In the so called “war for talents” big brands such as Hugo Boss, Audi or Google have an unbeatable advantage. They are also employer brands and get often enough applicants because potential talents have already a passion for their products or company. How can an unknown mid-size company compete in such a race? Many companies look desperately for very rare profile candidates, e.g. in the IT or engineering segment and several of them have a lot to offer: Great workspace, free fruits and drinks, leisure offers (fitness club, table soccer), child care, free language trainings, health care or life insurance or pensions (especially UK)… But how can companies better reach potential talents and make such benefits more visible? To build an employer brand is a long term strategy that will take time. A first step is a more creative usage of a simple job posting. The posting is a direct contact point with potential candidates. Many companies still do not understand that they have also to apply for candidates and that it is not enough to post a job and pray for getting the right applicants. A posting should not be a simple text ad with a logo, it could be advertsing for the company showing real people, products, workspace and office. To apply and be ready to change a job is also a very emotional moment. You have to gain trust even to make the candidate send his application. Trust is based on transparency and positive emotions.
A scientific study of the Goethe-University of Frankfurt/Main (Germany) compared a plain text job posting (standard ad) with a designed job posting (employer branding ad) that includes multiple pictures, a company video, interactive elements and was structured like a website with a simple navigation. The study was based on a multi-method experiment design combining pre-survey, laboratory experiment including eyetracking and post-survey with 180 persons. The research was conducted with two groups, each 90 persons that have seen only one type of posting, the standard ad or the employer branding ad. Both ads were for the same position and company (midsize, no top 100 brand) and had the same text description. The participants had to answer the same questions before and after they have seen the specific posting (rating on five point Likert scale). They did all not know the company before the test.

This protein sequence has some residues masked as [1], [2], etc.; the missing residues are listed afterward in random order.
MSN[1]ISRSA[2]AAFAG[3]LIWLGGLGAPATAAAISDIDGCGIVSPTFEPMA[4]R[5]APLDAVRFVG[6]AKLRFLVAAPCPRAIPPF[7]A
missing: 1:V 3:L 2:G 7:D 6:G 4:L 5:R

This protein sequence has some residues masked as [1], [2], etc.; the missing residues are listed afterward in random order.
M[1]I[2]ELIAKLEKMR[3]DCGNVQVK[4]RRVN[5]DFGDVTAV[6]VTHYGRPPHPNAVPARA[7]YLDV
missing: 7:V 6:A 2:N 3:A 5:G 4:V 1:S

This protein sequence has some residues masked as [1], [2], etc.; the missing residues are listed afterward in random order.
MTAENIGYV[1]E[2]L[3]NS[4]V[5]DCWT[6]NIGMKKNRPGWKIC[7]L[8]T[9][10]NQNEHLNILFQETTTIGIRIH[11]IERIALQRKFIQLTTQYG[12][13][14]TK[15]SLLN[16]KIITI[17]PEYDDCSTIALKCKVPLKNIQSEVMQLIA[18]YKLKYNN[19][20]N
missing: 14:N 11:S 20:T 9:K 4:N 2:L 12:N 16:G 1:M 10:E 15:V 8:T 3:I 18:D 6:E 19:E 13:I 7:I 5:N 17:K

The study had two main findings:
1.) The residence time on the employer branding posting was with 3.7 minutes nearly the double of the residence time on the standard positing (1.9 minutes).
2.) All image related evaluations shown a significant uplift after the participants have seen the employer branding posting, while there was no real change for the standard ad.
For example the company was rated as more likeable, more authentic, more reliable and even more successful (compared to the standard posting). While the first two are explainable through the pictures of employees and the company video, the last two are definitely a subjective impression. The results show that such a designed posting with company insight can bring a candidate in a very positive emotional mood. Finally another result was that the willingness to apply for a job at the specific company increases with an employer branding ad.
The employer branding job posting was created and invented in late 2012 by my team and me at Monster Worldwide Germany. It is including full compatibility also on mobile devices (responsive design). Still it is not used by enough companies. Some firms do not understand the need for such an approach, some are still afraid to create a transparent picture of their company. But it is an opportunity, not a risk, especially as the current Generations Y or Z expect more transparency and authenticity than past generations. In times of social media it is difficult to hide something for a company, on the other hand there might a lot positive to show if communicated proactively. The employer branding job posting is no universal remedy against too less applicants, but an interesting and important tool for recruiters, especially for companies with not well known brands.